Peek Inside the New Dubai Hotel Controversially Christened by Beyoncé

The superstar recently made headlines for her not-so-secret performance at the most outrageous new resort to grace the island of Palm Jumeirah with 90 swimming pools, 17 restaurants, an onsite Valentino boutique, and a bold claim to housing the "world's largest jellyfish tank."

Credit (all photography): Courtesy of Atlantis the Royal

A media blitz recently coalesced around Beyoncé’s private concert at Atlantis the Royal, Dubai’s latest ultra-swanky hotel. The superstar enjoyed over-the-top accommodations and a reported $24 million windfall for introducing the soon-to-open property to the world, which attracted its fair share of raised eyebrows.

Dubai does not suffer from a lack of starchitect commissions, man-made islands, or opulent destinations, but Atlantis the Royal’s 795 guest rooms, 90 swimming pools, and 17 restaurants—eight of which are helmed by celebrity chefs—puts the property in an outrageous category all its own.

The five-star resort presides over the Persian Gulf on Palm Jumeirah, an artificial island shaped like a palm tree. With its gravity-defying Jenga-like architecture by Kohn Pedersen Fox (KPF)—the global firm leaving its mark on the region with a new Abu Dhabi International Airport terminal as well as towers in Tel Aviv and Doha—the building is slated to become one of the city’s most high-profile destinations. That’s aided in part by its star-studded list of collaborators, including Michelin Star chefs José Andrés and Heston Blumenthal, and swanky amenities like 20-foot-tall Lasvit crystal lava trees, gold toothbrushes in each guest room’s vanity kit, and an on-site Valentino boutique.

Beyoncé herself seems to have enjoyed the premier Atlantis the Royal experience, having stayed in the $100,000-per-night, 12,000-square-foot Royal Mansion duplex penthouse with her family. Its accouterments, including century-old olive trees, his-and-hers steam rooms, dedicated butler service, and private rooftop infinity pool, likely provided a tranquil charging pad for the superstar’s first concert since releasing her acclaimed album Renaissance, a sweaty dancefloor tour de force that pays tribute to Black queer culture and topped many critics’ end-of-year lists.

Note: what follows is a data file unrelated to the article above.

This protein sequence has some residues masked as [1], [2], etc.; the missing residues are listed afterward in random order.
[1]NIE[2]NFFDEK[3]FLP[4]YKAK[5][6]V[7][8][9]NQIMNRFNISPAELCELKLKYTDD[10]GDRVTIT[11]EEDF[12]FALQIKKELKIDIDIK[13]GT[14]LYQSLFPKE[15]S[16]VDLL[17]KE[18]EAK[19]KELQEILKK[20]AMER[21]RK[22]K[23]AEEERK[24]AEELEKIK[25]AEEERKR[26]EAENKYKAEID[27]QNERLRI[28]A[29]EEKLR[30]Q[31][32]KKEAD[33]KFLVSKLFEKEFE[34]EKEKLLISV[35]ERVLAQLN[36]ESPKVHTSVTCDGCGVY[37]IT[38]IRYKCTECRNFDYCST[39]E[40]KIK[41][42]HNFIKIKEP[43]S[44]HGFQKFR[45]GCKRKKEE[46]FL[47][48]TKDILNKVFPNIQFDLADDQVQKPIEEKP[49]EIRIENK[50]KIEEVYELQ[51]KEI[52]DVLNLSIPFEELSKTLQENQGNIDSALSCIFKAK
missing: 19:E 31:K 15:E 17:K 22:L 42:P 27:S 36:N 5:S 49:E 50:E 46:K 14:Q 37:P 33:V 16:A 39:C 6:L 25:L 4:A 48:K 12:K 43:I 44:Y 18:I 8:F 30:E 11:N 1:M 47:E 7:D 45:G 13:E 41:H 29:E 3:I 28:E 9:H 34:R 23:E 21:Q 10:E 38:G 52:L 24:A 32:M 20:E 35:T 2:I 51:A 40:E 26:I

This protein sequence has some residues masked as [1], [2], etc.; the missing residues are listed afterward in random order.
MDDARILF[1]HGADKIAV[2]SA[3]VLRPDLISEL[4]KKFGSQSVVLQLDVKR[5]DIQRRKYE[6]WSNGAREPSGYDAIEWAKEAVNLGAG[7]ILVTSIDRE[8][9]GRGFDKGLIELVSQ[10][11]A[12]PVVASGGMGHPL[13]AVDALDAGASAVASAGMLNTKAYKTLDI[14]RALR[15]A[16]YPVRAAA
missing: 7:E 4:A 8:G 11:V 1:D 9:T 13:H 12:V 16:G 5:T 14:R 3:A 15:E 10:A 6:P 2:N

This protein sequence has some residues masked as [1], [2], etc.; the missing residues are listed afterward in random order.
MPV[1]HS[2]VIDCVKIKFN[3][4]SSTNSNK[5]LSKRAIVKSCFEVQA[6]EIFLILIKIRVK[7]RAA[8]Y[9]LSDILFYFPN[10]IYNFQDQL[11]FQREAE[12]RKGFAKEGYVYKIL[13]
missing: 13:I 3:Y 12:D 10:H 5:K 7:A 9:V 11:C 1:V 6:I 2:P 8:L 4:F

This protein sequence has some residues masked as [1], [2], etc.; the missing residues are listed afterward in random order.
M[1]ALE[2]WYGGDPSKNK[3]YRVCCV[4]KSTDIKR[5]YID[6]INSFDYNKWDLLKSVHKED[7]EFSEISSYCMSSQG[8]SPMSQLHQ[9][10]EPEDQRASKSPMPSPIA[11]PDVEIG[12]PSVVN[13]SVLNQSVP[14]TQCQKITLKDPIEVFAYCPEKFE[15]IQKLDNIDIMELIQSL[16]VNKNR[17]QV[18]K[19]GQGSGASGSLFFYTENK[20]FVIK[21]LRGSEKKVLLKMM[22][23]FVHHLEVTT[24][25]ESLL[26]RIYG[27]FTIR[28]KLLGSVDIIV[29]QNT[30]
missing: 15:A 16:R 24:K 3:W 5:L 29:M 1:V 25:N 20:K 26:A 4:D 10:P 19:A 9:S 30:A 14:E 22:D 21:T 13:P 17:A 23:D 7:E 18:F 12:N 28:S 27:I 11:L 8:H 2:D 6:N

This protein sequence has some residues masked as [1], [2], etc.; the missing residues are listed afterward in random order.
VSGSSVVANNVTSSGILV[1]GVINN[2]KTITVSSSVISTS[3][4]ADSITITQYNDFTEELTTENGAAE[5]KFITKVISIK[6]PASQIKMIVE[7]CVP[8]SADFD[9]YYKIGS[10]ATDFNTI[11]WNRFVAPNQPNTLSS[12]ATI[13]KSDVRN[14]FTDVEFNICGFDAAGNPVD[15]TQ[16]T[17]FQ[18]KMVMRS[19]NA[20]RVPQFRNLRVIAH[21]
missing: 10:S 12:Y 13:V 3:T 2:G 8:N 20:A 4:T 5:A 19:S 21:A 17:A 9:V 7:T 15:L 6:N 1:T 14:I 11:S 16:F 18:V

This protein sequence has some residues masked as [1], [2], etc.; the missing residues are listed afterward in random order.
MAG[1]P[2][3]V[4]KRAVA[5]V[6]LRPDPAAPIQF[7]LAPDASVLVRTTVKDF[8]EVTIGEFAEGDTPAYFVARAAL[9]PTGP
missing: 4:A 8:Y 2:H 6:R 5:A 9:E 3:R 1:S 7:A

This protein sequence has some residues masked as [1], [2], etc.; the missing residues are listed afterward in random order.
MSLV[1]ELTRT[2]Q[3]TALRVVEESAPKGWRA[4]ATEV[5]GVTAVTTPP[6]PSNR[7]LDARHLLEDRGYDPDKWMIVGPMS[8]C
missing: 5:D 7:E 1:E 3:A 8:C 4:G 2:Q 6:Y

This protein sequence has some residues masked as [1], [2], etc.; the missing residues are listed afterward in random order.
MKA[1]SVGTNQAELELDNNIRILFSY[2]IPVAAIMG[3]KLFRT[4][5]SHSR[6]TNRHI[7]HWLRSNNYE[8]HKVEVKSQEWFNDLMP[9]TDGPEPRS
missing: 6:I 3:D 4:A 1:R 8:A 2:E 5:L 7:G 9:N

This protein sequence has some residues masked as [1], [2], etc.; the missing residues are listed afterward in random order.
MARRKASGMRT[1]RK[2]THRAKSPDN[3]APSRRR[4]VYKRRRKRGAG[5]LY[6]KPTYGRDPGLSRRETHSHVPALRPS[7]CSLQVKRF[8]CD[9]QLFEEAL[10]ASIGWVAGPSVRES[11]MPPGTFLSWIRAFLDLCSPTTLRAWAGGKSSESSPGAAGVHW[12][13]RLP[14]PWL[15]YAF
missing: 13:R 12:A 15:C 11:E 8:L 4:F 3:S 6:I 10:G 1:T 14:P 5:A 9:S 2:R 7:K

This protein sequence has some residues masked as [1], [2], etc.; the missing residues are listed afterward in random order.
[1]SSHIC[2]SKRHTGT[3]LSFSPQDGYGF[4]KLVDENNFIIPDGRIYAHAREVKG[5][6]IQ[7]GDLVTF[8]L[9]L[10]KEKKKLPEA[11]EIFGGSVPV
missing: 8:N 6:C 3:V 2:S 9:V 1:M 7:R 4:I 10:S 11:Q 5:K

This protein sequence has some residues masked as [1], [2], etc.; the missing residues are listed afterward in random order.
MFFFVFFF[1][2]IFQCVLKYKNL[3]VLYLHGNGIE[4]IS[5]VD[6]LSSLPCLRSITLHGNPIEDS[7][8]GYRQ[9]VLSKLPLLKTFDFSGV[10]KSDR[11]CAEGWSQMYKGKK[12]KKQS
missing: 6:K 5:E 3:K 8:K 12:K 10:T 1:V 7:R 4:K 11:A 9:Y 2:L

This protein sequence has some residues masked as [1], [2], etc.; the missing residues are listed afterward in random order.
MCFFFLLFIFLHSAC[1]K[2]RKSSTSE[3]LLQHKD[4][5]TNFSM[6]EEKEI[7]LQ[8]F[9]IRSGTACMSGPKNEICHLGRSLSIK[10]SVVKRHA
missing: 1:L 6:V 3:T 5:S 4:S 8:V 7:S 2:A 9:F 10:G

As is the case with pretty much all Beyoncé performances, her exclusive outing in Dubai was meticulously choreographed. More than 1,000 journalists, celebrities, and influencers were invited to enjoy the “once-in-a-lifetime” occasion, which spanned three sets, 17 songs, and four costume changes.

Cameras and phones were strictly forbidden during the performance, but that didn’t stop footage leaking of her on-stage theatrics and lavish outfits, which were reportedly decked out in $7.5 million worth of diamonds to complement her various outfit changes. She began the night in a Dolce & Gabbana red carpet ensemble and additional looks came courtesy of Dubai-based designer Rayan Al Sulaimani, Lebanese designer and repeat collaborator Nicolas Jebran, and a finale fit by Ukrainian designer Ivan Frolov.

Though her set tantalized viewers with dramatic costume changes, pyrotechnics, a 48-woman orchestra, and an appearance by Blue Ivy, it conspicuously lacked songs from Renaissance. Criticism surged around her decision to accept money from and perform in the United Arab Emirates, a country where homosexuality and gender reassignment are criminalized. (It recalls the widespread backlash to fellow Emirate Qatar hosting the FIFA World Cup despite its anti-LGBTQ+ laws and thousands of migrant worker deaths). Migrant workers make up a staggering 88 percent of the UAE’s total population, who allege they’re building Dubai’s ultra-luxury playground under poor conditions tantamount to indentured servitude.

While the singer has yet to comment on her decision to perform in Dubai, a quiet, under-the-radar debut doesn’t seem to align with the resort’s DNA. “There was almost a performance goal to our brief; an expectation ‘to blow the client out of the water’ and create a showstopper of a building that would deliver a unique set of experiences,” KPF president James von Klemperer said in a statement. “[The building] is not just a quiet place to relax and eat fine food—it’s about experiencing something you never imagined could be. The architecture sets this up strongly with its vertical piling up of outdoor experiences in the outside spaces.”

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